4. This post is very relevant to my life right now. Recently we had a social media “class” in the office about how to use social media most effectively. I learned some tips like adding a period before the @ sign when you reply to someone on Twitter ensures all your followers will see the post, not just those who follow both you and the person you’re retweeting. I also learned that posting 3 minutes before or after the hour is better than posting directly at the hour because people are usually waiting for meetings, buses or other appointments that begin right at the top of an hour. The best tip I learned though, is that if you ask a question on your Facebook posts they generate something like 34% more responses. Also: people respond to brand posts that contain questions all the time, even if they haven’t followed the link to whatever material has been shared!

    I also recently got coffee with Kevin Palmer, cofounder of Convertiv, an integrated digital media company. He got his start in the Journalism industry through branding himself online (way back in the Myspace days!) He gave me some pointers about to enhance your social networks and build a professional network through sites like Twitter, Facebook and Google+.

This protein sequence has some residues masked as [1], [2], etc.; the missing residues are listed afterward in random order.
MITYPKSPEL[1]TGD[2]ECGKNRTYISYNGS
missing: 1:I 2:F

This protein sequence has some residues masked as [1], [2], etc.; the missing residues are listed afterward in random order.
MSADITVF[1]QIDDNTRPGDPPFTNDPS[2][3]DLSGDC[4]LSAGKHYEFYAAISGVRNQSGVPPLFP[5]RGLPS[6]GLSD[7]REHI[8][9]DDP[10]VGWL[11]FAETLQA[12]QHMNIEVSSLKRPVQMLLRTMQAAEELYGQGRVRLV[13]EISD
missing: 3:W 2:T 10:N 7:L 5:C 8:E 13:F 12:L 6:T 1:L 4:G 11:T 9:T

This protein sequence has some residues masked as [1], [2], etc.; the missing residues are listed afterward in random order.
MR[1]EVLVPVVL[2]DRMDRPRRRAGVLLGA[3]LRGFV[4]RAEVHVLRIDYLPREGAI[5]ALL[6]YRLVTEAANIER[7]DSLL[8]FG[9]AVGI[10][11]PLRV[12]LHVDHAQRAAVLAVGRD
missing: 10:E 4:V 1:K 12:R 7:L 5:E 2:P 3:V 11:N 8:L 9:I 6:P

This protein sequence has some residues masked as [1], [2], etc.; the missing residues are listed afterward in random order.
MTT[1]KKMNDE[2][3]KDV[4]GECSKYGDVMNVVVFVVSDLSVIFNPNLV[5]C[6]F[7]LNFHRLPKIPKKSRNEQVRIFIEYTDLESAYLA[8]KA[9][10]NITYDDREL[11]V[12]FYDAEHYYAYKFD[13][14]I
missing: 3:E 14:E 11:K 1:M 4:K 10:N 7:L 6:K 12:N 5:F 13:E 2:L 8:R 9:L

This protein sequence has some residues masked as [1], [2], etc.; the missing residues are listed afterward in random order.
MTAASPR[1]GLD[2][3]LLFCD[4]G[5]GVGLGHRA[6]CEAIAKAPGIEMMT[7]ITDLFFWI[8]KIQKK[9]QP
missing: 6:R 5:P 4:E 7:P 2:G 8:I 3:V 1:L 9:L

Whether we love it or hate it, social media is an integral part of our experience as professionals in the media industry. Learning to proper balance between professionalism and personality on social media can help us to network with other media workers and establish a strong digital network for the future.

    Side note: there’s apparently a new dating app that combines Tinder and LinkedIn, which I think is hilarious. Check it out! http://blogs.wsj.com/atwork/2014/05/05/linkedin-dating-app-like-tinder/

    Thanks for a relevant and thought provoking post girl!

  5. pdxsx says:

    Well done gal! The first time I have seen a great post about the pains of social media in the workplace. Unfortunately, I think it’s here to stay for a while longer – but I dig that you are aware of what a PIA it can be.

  6. kaitlynchock says:

    Great post, Allie! This was a fun read. It’s hard to believe you’ve been using social media for half of your life! That was really mind-blowing for me as well. I didn’t even realize it’s been around that long.